It was with quite a bit of curiosity that this examiner began to explore 'Orphan Black: Season One.' There was a copious amount of hype which isn't always helpful to a show's cause, but in this case, it worked.
Sarah Manning (Tatiana Maslany) is a troubled young woman who happens upon another young woman that looks exactly like her. Instead of a tearful reunion, this other woman hurls herself in front of an oncoming train. Sarah takes her purse and, thanks to their similarity, identity. She is Beth Childs, a detective, and Sarah sees that she has quite a cozy life. Her friend Felix (Jordan Gavaris) who was a fellow orphan and grew up with her, disapproves of this risky endeavor but when Sarah discovers that by playing along as a police officer, she could have access to $70,000, she realizes that it would change life for her and her estranged daughter.
Unfortunately, she becomes entangled in a homicide that Beth may have committed, Beth's nosy (but handsome) husband Paul (Dylan Bruce), and her own past that has come knocking. Add to that, the knowledge that there are more doppelgangers of her and that someone is killing them one-by-one, and we have just found the tip of the iceberg.
Things begin ambiguously enough though reading this review might, unintentionally, give you an idea about some of what is going on. It's best to go into the show with no knowledge or preconceived notions. Oh well, here you are.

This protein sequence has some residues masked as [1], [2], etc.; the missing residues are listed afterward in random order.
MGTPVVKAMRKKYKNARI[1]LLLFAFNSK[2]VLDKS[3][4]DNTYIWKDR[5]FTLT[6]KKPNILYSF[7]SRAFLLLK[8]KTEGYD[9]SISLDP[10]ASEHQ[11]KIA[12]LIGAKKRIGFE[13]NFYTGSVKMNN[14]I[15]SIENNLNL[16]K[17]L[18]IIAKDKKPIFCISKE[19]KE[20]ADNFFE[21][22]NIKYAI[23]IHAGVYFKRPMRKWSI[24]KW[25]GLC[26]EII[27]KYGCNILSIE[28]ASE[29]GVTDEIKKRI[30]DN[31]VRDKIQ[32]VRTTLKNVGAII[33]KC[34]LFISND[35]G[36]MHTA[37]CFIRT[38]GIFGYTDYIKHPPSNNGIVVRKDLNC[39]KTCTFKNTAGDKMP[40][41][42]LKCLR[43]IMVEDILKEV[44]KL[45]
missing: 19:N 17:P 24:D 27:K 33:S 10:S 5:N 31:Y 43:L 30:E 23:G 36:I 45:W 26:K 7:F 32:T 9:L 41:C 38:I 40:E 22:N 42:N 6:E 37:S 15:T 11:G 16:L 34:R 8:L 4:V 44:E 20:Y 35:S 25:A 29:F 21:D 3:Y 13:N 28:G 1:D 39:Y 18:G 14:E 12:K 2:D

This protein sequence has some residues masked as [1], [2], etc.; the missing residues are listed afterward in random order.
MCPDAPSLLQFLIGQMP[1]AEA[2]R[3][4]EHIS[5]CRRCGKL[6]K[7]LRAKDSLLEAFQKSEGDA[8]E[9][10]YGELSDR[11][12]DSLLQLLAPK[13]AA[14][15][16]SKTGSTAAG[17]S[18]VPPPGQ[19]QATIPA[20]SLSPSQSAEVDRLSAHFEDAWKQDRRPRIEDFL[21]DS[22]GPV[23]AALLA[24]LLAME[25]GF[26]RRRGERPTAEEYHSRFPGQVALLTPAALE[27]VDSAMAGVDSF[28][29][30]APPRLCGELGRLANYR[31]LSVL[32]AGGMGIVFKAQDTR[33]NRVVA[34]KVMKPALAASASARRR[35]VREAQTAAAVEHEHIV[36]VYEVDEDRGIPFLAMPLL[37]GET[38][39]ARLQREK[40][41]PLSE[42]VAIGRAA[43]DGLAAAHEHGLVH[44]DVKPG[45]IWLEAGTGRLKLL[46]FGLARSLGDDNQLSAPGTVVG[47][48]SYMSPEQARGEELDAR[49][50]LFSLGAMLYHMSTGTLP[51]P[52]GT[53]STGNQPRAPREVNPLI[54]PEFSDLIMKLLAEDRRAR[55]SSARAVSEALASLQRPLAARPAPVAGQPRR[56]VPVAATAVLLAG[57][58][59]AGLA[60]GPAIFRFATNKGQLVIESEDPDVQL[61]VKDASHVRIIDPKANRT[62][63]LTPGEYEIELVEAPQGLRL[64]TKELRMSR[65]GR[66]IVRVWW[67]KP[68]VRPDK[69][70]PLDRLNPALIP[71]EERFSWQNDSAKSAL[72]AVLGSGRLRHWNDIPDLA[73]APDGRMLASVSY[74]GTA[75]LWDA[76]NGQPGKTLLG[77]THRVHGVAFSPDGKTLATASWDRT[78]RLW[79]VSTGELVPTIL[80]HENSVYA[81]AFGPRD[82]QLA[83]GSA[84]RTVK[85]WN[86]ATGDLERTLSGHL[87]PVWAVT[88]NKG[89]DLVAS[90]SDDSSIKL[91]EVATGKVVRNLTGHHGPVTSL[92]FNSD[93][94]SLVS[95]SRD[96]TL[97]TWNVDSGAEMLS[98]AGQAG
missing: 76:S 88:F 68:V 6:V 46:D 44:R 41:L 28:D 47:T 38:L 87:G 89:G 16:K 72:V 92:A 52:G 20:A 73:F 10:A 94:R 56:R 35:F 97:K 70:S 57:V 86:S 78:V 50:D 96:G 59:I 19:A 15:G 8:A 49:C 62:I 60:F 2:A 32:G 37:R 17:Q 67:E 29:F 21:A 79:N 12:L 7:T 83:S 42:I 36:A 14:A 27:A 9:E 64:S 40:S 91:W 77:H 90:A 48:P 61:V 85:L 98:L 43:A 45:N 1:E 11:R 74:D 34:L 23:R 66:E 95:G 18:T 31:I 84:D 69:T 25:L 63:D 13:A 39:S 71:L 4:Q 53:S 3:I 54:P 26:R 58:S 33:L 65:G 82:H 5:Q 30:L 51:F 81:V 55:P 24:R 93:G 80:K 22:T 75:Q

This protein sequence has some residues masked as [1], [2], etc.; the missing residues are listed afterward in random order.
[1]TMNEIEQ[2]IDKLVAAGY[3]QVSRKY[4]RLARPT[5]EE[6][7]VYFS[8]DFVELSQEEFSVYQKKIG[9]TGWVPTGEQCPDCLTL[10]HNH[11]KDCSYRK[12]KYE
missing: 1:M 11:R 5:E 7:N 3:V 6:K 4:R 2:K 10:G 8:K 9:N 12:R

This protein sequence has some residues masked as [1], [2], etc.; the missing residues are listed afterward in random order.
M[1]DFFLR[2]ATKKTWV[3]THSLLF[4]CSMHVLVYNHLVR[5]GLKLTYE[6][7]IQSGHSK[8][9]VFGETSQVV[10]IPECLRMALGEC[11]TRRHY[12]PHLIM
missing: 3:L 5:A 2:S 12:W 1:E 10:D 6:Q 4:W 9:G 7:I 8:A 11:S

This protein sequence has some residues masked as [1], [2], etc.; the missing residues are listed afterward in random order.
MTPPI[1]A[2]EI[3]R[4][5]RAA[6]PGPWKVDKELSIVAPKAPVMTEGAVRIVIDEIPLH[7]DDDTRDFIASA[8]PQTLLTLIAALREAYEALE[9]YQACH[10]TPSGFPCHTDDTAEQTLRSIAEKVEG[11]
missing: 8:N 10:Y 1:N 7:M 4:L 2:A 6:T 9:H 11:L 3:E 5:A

The show starts off with a bang and wastes no time putting our protagonist into the thick of this situation. What begins (and stays) as a case of stolen identity shifts into a police procedural, then a thriller, before turning into an unconventional family drama and finally a bonkers science fiction/evil-all-seeing entity home stretch. There are a lot of genres touched upon here and it helps to keep things interesting as we never get to bogged down by any of them. Expect just enough humor throughout to appeal to most of your viewing sensibilities.
As we progress throughout the season, some of our questions and suspicions are answered, but the finale opens up an entirely new set of problems for our hero(s). The pacing is never overly rushed and we are given enough information to stay interested but never at the expense of plausibility.
If you wanted to see a tour-de-force performance, it goes to Maslany for her sheer workload. There are about ten total clones all played by her, many times three or four in a scene at the same time. Yowza. Each incarnation has a dramatically different personality and perspective. You will likely find a favorite, not necessarily Sarah, with whom we spend most time.
Special features include: a look at the background of the show, Maslany's appearance on the Nerdist, some short featurettes called 'Orphan Black: Insider.'
Simply put, 'Orphan Black: Season One' is one of the best non-comedy television shows this examiner has discovered in quite some time.
If you are intrigued by what you read, there is no reason not to dive right in.
Not Rated 450 minutes 2013